That being said, I'd put the fridge on a dedicated circuit and be done, but I'm limited to 12 breaker spaces and a panel upgrade isn't in the immediate future.
So make home run for a dedicated circuit and if necessary double it up with another SABC for now and it can be separated later if panel is ever changed.

If coffee maker is on with fridge you not too likely to trip a 20 amp breaker (potential for AFCI tripping is a completely different issue and topic). That coffee maker will only draw ~15 amps long enough to heat what, a quart maybe 2 quarts of water to maybe 140 degrees max? That is the old school coffee makers, today many of them are only heating one serving of 8 to 16 oz at a time. The breaker is never even close to getting very high into trip curve even if the 3-5 amp fridge is also running on same circuit at same time, and possibly not even into trip curve at all
 

kwired

Electron manager
Location
NE Nebraska
Wouldn't that then mean that the ONLY way to do a chord and plug connected range hood would be a dedicated circuit?

Given that all wall receptacles in the kitchen have to be fed by an SABC and SABC's can't have range hoods on them? You would have to defer to Exception No. 2 in regards to a chord and plug connected range hood.
210.52(B)(1) contains the required outlets that are not dedicated to something specific (other then refrigeration that is specifically mentioned to be included in the SABC's) it references required receptacles in 210.52A) and (C). Basically the SABC outlets are all those that fit into either the 6-12 general rule or the 2-4 countertop rule plus refrigeration equipment in the kitchen, dining room, pantry, breakfast room, etc.

Outlets inside a cabinet are not part of 210.52 requirements neither are outlets above 5.5 feet above the floor - this is mentioned early in 210.52 (before part (A)). So anything not covered in 210.52 and/or not in kitchen, dining room, party... etc. is one of those "other outlets" that is not permitted to be served by a SABC. Range hood, dishwasher, disposer, compactor, microwave installed in a cabinet, are all examples of outlets in a kitchen that are not 210.52 outlets and none of them are allowed on SABC's. Lighting outlets are not 210.52 outlets either. There is permission to use some the 210.52 outlets in a living room or bedroom as the required lighting outlet for those rooms though, but that is sort of getting outside this thread topic.
 

Jerramundi

Senior Member
Location
Chicago
Occupation
Licensed Residential Electrician
210.52(B)(1) contains the required outlets that are not dedicated to something specific (other then refrigeration that is specifically mentioned to be included in the SABC's) it references required receptacles in 210.52A) and (C). Basically the SABC outlets are all those that fit into either the 6-12 general rule or the 2-4 countertop rule plus refrigeration equipment in the kitchen, dining room, pantry, breakfast room, etc.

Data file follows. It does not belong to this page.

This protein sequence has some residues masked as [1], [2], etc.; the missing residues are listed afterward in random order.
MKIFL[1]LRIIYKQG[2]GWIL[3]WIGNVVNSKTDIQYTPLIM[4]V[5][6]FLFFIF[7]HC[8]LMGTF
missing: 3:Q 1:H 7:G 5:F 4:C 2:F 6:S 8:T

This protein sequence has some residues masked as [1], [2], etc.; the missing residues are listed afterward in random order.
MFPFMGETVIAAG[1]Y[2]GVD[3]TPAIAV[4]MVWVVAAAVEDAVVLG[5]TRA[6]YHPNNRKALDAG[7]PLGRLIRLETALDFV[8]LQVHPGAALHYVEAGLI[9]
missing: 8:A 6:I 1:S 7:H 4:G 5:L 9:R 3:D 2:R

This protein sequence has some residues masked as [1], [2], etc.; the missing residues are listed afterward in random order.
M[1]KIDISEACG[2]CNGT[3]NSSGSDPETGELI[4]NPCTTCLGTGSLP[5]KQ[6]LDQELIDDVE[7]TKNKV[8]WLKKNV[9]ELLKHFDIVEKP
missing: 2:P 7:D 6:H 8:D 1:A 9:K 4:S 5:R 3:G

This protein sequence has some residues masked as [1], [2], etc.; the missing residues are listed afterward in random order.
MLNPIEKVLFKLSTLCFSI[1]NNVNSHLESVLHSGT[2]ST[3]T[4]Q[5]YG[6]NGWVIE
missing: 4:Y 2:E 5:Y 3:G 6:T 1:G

Outlets inside a cabinet are not part of 210.52 requirements neither are outlets above 5.5 feet above the floor - this is mentioned early in 210.52 (before part (A)). So anything not covered in 210.52 and/or not in kitchen, dining room, party... etc. is one of those "other outlets" that is not permitted to be served by a SABC. Range hood, dishwasher, disposer, compactor, microwave installed in a cabinet, are all examples of outlets in a kitchen that are not 210.52 outlets and none of them are allowed on SABC's. Lighting outlets are not 210.52 outlets either. There is permission to use some the 210.52 outlets in a living room or bedroom as the required lighting outlet for those rooms though, but that is sort of getting outside this thread topic.
Excellent clarifications. The way it was previously framed, it seemed as if ALL receptacle outlets in the kitchen (without exception) MUST be fed by the SABC's. The in-cabinet and 5.5' AFF are excellent clarifications.

So if the fridge or other item like a microwave were placed inside a cabinet, they in essence "escape" the SABC requirements.
 

kwired

Electron manager
Location
NE Nebraska
Excellent clarifications. The way it was previously framed, it seemed as if ALL receptacle outlets in the kitchen (without exception) MUST be fed by the SABC's. The in-cabinet and 5.5' AFF are excellent clarifications.

So if the fridge or other item like a microwave were placed inside a cabinet, they in essence "escape" the SABC requirements.
I'd say microwave yes but fridge no, simply because 210.52(B)(1) mentions 210.52(A) outlets, 210.52(C) outlets and also says "and receptacle outlets for refrigeration equipment."
 

Jerramundi

Senior Member
Location
Chicago
Occupation
Licensed Residential Electrician
I'd say microwave yes but fridge no, simply because 210.52(B)(1) mentions 210.52(A) outlets, 210.52(C) outlets and also says "and receptacle outlets for refrigeration equipment."
Fair point as "refrigeration equipment" is mentioned separately from the 210.52(A) outlets, wherein the 5.5' AFF and in-cabinet exceptions exist.